When kids say the darnedest things, audiences laugh. There’s something inherently funny about children using adult language. Maybe it’s because many of us remember the scoldings we received from our parents and teachers about using forbidden words or that formative moment we first heard a curse word and didn’t know what it meant.
Young characters using age-inappropriate language is something that never seems to get old, and it’s a common joke setup for shows like “South Park” and “Family Guy.” Unlike animated shows where adults voice underage characters, your mileage may vary on a raunchy comedy starring real tweens saying dirty things.
In Gene Stupnitsky’s feature debut, “Good Boys,” three sixth-grade boys get into a day’s worth of misadventures when their curiosity leads them from an awkward situation to a few dangerous or traumatizing moments. Max (Jacob Tremblay, “Wonder”) is the de facto leader of the trio and just as he nurses his first big crush, Max receives his first invitation to a kissing party. He insists on bringing along his two best friends, Lucas (Keith L. Williams, “The Last Man on Earth”), a sensitive do-gooder who can’t keep secrets, and Thor (Brady Noon, “Boardwalk Empire”), an impulsive oddball with a love of musicals and an already embarrassing nickname of “Sippy Cup.” Neither of them helps Max’s plan to be accepted by the cool kids at their middle school.
Tremblay, Williams and Noon are almost painfully cute in their characters’ cluelessness about sex, sex toys and what certain words actually mean. They meet their match in a pair of older girls next door who catch the boys spying on them, and the age differences between the two groups make for a hilarious showdown. A number of the movie’s jokes rely on the kids’ innocence about these grown-up words and matters. However, once the initial shock and giggles have worn off, the potty-mouthed punchlines can feel overdone. It’s a joke with diminishing returns; once you get used to them to cursing, it’s not as funny.
Stupnitsky and his writing partner Lee Eisenberg (“Bad Teacher”) keep things moving at a brisk pace with wild situations for kids who aren’t old enough to drive yet. The script smartly addresses how talking about and to girls is changing, and there are a few jokes about consent that aren’t entirely regressive. The boys dig out their parents’ sex toys, thinking them to be weapons, and in one cringe-worthy moment, use one of them as a gift for a girl in the boys’ grade.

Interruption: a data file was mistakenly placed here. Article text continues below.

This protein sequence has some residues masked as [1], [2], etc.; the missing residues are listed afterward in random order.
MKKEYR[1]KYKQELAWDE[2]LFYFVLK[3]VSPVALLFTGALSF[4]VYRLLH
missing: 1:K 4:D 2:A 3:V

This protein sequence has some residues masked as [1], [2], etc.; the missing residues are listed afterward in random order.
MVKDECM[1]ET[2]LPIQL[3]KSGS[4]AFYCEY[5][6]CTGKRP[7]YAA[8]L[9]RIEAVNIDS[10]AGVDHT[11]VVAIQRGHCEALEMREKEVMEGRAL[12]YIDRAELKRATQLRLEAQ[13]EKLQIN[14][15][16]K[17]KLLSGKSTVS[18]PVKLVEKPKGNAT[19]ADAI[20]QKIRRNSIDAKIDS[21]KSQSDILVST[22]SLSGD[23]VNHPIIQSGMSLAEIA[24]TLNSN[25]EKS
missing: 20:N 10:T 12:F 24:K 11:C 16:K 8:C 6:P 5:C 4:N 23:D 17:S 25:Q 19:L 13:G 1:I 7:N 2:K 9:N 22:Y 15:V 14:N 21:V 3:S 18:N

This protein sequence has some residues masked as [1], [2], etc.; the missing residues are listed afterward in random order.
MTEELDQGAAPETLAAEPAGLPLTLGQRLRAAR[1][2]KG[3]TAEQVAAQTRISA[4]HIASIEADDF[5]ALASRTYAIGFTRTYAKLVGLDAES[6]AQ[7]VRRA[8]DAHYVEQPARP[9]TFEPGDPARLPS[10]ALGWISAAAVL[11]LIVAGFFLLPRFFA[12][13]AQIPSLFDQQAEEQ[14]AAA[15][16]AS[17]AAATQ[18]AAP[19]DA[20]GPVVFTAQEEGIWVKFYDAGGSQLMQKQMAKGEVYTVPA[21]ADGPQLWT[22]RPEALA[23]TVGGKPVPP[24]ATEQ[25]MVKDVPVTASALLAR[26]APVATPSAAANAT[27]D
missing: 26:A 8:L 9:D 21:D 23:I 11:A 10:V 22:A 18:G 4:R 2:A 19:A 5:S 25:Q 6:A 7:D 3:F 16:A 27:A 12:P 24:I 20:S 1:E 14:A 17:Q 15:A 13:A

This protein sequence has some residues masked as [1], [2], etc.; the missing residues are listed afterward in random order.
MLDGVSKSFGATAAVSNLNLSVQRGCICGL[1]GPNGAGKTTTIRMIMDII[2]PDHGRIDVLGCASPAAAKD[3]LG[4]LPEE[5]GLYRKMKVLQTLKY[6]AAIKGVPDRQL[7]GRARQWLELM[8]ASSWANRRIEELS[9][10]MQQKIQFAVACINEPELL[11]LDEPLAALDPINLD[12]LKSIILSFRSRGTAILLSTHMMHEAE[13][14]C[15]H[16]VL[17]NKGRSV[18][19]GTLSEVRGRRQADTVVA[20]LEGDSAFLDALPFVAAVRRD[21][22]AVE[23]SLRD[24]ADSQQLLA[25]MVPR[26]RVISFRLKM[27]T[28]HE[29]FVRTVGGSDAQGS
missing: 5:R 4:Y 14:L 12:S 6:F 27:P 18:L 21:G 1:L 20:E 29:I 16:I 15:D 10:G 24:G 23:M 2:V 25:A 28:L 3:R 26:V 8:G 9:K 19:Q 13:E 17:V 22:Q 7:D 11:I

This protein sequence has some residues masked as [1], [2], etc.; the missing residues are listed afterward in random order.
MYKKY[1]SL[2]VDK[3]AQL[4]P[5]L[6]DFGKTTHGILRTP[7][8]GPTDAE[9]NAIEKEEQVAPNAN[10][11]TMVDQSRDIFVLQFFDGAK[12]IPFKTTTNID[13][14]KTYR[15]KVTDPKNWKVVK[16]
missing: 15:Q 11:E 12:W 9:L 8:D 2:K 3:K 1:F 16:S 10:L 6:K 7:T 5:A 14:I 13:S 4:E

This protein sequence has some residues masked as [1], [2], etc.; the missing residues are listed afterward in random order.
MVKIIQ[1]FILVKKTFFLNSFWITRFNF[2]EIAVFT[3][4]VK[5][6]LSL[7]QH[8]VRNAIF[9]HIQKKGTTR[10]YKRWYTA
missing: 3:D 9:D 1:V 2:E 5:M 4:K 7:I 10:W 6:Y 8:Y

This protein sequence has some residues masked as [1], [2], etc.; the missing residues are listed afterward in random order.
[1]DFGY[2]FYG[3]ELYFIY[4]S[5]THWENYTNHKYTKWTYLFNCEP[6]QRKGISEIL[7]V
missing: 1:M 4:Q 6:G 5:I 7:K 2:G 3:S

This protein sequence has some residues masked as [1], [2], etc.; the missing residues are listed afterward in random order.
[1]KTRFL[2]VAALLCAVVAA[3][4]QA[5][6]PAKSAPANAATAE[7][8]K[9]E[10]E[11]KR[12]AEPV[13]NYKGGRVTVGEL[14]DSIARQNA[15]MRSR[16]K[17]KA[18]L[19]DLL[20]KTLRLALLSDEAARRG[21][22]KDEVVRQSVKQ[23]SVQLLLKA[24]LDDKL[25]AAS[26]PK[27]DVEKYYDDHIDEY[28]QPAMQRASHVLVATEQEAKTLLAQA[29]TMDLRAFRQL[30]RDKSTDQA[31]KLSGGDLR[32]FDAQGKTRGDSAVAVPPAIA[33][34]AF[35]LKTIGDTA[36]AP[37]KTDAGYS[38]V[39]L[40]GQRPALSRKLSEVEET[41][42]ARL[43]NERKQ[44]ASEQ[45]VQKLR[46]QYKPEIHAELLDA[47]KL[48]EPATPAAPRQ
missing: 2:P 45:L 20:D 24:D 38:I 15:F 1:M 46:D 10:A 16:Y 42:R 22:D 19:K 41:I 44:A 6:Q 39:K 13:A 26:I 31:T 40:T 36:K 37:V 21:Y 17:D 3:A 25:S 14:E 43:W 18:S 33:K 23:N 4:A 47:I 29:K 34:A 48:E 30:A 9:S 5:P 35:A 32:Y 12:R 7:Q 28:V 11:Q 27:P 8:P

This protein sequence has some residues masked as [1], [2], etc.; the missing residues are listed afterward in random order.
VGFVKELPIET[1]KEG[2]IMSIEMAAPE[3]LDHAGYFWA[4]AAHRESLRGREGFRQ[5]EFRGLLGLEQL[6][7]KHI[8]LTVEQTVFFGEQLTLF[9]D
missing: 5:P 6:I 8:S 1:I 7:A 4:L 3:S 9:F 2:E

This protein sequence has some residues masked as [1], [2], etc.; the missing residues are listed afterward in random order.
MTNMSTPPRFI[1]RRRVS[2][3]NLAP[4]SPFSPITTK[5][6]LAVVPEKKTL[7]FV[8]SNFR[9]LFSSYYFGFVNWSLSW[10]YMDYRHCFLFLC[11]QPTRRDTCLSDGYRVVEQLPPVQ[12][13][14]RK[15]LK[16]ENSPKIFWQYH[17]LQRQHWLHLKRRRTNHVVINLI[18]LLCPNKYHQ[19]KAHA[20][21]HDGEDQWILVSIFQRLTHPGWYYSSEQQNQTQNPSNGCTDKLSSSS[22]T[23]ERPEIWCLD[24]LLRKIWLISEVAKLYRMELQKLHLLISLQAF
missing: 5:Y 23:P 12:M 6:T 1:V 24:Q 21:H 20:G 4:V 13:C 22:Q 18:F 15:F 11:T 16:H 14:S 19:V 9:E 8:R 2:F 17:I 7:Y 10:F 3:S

There’s a lot for the boys to misunderstand or not know about, and the movie doles out new objects for them to react to right up until the end of the film. These jokes set off roars of laughter at the film’s premiere at South-by-Southwest, so much so that some of the follow-up dialogue was drowned out.
“Good Boys” shares a few connections with some of the adult comedies also produced by longtime friends and producing partners Evan Goldberg and Seth Rogen. There’s a common theme about deep friendships among men and boys in movies like “Superbad,” “The Interview” and “This is the End” and it’s that these kids are close friends united by their strange quirks, and they don’t readily fit in with everyone else.
Like the young couple envying the frat boys next door in “Neighbors” or the two best friends looking to live out one wild night in “Superbad,” the trio of “Good Boys” want to be accepted by their peers, and to be seen as cool as the cool kids. What’s different about this movie is that there is a sliver of reality reckoning with the perils of growing up and, potentially, growing apart.
So while parents may squirm over the scenes where the kids are in physical danger, and a number of us might instead gag at the boys playing with (ahem, used) sex toys, there’s likely something relatable and potentially hilarious — like not feeling like you fit in middle school — to inspire many viewers to share a good laugh. “Good Boys” is a snappy comedy that pokes fun at those painful pubescent years and, by the credits, grows up into a somewhat mature comedy about friendship.